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Mallett in the dock over ‘quota’ comment?

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Former Springbok coach Nick Mallett could find himself in hot water with his current employers, Western Province, for allegedly telling French club Montpellier that South Africa has ‘quota problems’. That is, of course, if the South African Rugby Union (SARU) has its way…

Earlier this week, we reported that Montpellier had signed four South African players; centres Frikkie Welsh (Bulls) and Grant Rees (Sharks), Sharks flanker Warren Britz and lesser-known Griquas prop forward Eugene van Staden.

A report on the official Montpellier website said Welsh had been forced to move abroad again because of “the quota system” – that after one of Montpellier’s coaches, Didier Norault, claims Mallett informed them “about the quota problems that South African teams have”.

Mallett, who has lived and coached in France for many years, met with Nourault and Alain Hyardet – the Montpellier coaches – during a recent three-week visit to SA, which saw the Frenchmen spend time with the Bulls, Sharks, Stormers and Lions, with the view to “filling the tank” with ideas and players ahead of the 2007/08 season.

Seemingly, Mallett’s alleged comments have now upset the powers that be at the South African Rugby Union, with SARU’s deputy Chief Executive Mveleli Ncula slamming the former Bok coach, who back in 2000 was forced out of his job as national coach for alleged comments about exorbitant Test ticket prices.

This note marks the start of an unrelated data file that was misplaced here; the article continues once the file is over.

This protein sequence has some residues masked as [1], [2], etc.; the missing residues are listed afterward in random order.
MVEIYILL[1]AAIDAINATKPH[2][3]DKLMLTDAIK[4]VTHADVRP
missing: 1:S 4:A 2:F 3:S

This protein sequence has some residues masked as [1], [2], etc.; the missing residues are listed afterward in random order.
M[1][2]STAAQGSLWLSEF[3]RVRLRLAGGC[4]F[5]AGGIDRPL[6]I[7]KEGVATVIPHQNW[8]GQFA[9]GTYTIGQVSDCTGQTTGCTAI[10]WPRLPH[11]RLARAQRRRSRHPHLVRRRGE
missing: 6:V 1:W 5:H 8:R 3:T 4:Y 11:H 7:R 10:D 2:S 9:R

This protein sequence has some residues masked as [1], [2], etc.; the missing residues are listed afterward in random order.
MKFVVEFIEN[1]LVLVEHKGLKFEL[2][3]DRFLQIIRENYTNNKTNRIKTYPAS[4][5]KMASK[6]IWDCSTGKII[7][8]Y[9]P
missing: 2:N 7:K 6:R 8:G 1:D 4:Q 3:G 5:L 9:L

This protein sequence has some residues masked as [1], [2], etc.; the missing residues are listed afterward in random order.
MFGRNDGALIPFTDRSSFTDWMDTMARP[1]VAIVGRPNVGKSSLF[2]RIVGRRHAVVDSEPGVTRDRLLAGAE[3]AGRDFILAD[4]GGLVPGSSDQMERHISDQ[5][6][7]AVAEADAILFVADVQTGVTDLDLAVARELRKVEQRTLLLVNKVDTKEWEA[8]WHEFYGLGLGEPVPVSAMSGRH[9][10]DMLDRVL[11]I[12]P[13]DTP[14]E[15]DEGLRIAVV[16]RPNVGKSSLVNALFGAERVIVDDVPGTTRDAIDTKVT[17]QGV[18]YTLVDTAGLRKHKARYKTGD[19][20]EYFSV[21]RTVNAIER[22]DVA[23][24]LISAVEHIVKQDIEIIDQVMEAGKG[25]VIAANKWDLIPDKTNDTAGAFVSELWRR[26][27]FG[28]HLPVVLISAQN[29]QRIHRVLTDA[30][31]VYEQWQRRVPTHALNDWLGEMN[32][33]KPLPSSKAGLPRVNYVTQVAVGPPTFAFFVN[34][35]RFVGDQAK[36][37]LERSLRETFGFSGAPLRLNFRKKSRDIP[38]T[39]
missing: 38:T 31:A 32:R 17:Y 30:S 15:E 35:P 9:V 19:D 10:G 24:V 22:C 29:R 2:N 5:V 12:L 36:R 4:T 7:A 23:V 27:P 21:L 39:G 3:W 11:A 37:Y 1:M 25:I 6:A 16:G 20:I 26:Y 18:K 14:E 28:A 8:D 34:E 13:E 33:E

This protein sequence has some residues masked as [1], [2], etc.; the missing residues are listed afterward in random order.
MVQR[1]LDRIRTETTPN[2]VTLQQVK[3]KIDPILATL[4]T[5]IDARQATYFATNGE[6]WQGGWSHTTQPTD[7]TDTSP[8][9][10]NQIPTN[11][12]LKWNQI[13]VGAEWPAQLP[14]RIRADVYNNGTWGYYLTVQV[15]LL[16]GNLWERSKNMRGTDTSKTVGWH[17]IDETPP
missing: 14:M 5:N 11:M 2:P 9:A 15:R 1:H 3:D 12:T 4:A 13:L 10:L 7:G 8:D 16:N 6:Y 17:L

Ncula would like to see Mallett’s employers, WP Rugby, discipline the ex-Bok boss, who recently announced that he would not be re-applying as Director of Rugby at the underfire union. It is thought that Mallett could get a coaching job in France next year, with the French national job becoming vacant after the 2007 World Cup.

“Western Province must put Mallett on the carpet,” Ncula told Die Burger.

“It is silly of him to encourage players to leave South Africa, especially when not enough opportunities are being created for black players.

“Western Province have many black players in their ranks, but seldom select more than two or three for a team.”

According to Ncula, SA players are moving abroad for financial reasons: “It’s about money; nothing else. They should be honest.”

Die Burger attempted to contact Mallett, who declined to comment on his discussions with Montpellier.

It does, however, seem ludicrous that Mallett could once again find himself in hot water over an alleged off-the-record comment to somebody, although it does appear that Mallett will always have his enemies in South African rugby, despite his success and popularity abroad.

 365 Digital

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